Bankruptcy and Home Foreclosure

Posted on December 8, 2011 at 3:03pm by

As the country slowly emerges from its economic and housing problems, foreclosure rates have dropped nationwide. Missouri, however, has seen things worsen. Comparing recent statistics with the same time period in previous years shows a nearly 16% increase in home foreclosure filings in the state.

Home foreclosure results when homeowners stop making payments on their mortgage. After several notifications and warnings, the owners’ bank may then begin a foreclosure proceeding, which results in the bank’s taking possession of the house and selling it in order to recover the money the bank is due.

A bank may offer a homeowner several financial options to stay in the house, but, if these also fail, foreclosure may be inevitable. Filing for bankruptcy may be a home owner’s best option to save his or her home. If you are having trouble making payments on your home and would like to learn about how filing for bankruptcy can prevent a home foreclosure, a Kansas City bankruptcy lawyer can provide you with the expertise you need to make the right decision.

Home Foreclosure Protections That Bankruptcy Offers

As soon as you file for bankruptcy, the bankruptcy court issues an automatic stay, which forces creditors to stop their collections activities immediately. Depending on where your bank is in the home foreclosure process, the automatic stay can grant you several additional months to sort out your past due mortgage payment problems and achieve a solution that enables you and your family to stay in your home.  What is very important, though, is that you resume making at least your regular mortgage payment after filing for bankruptcy protection as it is important that a debtor not get further in arrears while in bankruptcy.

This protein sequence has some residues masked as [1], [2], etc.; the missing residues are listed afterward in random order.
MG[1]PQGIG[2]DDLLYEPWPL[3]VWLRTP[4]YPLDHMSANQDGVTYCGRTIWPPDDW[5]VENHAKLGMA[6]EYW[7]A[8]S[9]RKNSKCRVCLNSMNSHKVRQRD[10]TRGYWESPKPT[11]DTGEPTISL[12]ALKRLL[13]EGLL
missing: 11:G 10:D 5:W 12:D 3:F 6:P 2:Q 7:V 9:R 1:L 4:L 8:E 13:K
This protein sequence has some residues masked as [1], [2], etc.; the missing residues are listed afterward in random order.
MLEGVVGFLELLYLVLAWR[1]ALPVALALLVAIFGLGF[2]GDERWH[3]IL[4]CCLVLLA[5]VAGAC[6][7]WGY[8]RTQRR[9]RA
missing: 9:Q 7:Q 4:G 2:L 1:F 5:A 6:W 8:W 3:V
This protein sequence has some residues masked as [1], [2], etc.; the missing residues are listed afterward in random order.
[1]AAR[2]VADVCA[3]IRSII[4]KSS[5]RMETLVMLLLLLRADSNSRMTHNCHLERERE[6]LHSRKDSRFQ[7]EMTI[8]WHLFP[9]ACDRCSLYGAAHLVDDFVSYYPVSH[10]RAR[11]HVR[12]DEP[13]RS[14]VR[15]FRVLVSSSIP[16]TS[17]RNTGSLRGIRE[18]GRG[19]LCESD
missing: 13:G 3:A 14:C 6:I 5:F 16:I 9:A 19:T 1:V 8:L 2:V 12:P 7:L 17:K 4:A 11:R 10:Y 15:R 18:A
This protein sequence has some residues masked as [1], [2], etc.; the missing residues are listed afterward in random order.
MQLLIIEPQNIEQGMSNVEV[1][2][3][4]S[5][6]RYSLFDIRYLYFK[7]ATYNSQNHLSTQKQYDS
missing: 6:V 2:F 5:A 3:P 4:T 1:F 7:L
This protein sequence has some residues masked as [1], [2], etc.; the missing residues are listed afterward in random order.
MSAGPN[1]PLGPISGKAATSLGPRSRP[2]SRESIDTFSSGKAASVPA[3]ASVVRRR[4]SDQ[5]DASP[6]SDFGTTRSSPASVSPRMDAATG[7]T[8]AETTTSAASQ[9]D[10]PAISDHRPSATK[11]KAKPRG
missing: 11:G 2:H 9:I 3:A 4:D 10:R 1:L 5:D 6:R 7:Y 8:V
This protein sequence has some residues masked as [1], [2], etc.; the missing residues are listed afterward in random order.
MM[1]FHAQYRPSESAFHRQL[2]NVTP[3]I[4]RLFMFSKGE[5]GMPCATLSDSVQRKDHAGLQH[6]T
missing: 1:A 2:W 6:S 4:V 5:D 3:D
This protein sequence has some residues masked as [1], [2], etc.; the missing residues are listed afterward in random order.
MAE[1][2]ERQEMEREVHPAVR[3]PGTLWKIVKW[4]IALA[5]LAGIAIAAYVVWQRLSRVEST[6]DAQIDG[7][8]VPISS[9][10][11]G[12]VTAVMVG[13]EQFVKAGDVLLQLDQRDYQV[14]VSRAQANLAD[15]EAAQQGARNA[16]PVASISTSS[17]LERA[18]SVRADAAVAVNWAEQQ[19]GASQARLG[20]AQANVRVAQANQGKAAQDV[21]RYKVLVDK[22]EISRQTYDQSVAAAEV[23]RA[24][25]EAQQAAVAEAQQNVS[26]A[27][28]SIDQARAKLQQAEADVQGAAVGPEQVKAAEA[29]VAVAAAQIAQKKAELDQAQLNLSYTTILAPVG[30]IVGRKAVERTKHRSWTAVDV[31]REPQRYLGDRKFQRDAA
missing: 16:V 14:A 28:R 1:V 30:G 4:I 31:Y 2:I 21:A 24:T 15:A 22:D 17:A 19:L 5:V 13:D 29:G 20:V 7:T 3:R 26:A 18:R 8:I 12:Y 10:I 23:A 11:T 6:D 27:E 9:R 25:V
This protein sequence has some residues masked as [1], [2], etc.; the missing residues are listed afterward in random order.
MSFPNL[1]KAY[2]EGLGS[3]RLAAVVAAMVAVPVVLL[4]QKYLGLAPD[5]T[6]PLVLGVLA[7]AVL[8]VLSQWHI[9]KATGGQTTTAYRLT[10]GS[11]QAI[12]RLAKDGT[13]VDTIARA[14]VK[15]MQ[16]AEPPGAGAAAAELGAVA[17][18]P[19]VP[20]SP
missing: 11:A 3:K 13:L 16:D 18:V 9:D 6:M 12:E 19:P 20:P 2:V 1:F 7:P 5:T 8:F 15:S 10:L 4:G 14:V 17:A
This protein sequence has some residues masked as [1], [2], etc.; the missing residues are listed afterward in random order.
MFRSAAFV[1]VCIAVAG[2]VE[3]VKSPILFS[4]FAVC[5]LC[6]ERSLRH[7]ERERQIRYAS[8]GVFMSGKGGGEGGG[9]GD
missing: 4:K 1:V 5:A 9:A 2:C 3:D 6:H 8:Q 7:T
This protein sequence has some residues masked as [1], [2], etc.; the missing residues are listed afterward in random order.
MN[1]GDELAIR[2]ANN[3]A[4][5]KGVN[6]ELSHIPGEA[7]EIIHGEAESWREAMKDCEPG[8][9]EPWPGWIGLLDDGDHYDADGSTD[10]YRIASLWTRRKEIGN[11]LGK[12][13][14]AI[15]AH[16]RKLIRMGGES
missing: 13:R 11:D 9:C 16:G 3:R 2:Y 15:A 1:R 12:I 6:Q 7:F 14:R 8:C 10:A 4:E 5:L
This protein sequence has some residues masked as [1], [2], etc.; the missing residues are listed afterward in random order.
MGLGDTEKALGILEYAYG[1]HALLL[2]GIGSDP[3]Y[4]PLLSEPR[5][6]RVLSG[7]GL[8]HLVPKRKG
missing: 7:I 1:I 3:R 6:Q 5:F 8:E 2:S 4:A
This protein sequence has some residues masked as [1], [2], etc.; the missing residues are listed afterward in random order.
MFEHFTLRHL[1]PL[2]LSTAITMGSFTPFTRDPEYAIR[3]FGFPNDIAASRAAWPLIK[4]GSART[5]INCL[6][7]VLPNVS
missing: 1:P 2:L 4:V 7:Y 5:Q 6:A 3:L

A Chapter 13 reorganization, or wage earner’s bankruptcy, may be a good choice for those debtors earning a stable income that is sufficient to cover mortgage payments. Such debtors may have recent financial struggles due to a job layoff, medical bills or a death in the family that led to missed mortgage payments. Under a Chapter 13 bankruptcy, you can stay indefinitely in your home provided you continue to make mortgage and other debt payments under your Chapter 13 repayment plan, which lasts three to five years.

Under a Chapter 7 bankruptcy, you can keep your home as long as you are current on your payments.  If you are in arrears, the most likely outcome is that you may receive a few additional months to work out a plan with your bank.   If you are able to get current in that time period and resume regular payments, all should be fine.  A Chapter 7 bankruptcy is also helpful if you want to walk away from a mortgage, as the debtor can obtain a discharge for all amounts due and not have the worry about a deficiency balance after the home is foreclosed.

It is important to take action as soon as you suspect you might have problems with your mortgage payments. Determining whether to file for bankruptcy to avoid home foreclosure depends on where in the foreclosure process you are with your mortgage company. Contact a Kansas City bankruptcy attorney at The Sader Law Firm for more information on how bankruptcy can help you avoid home foreclosure.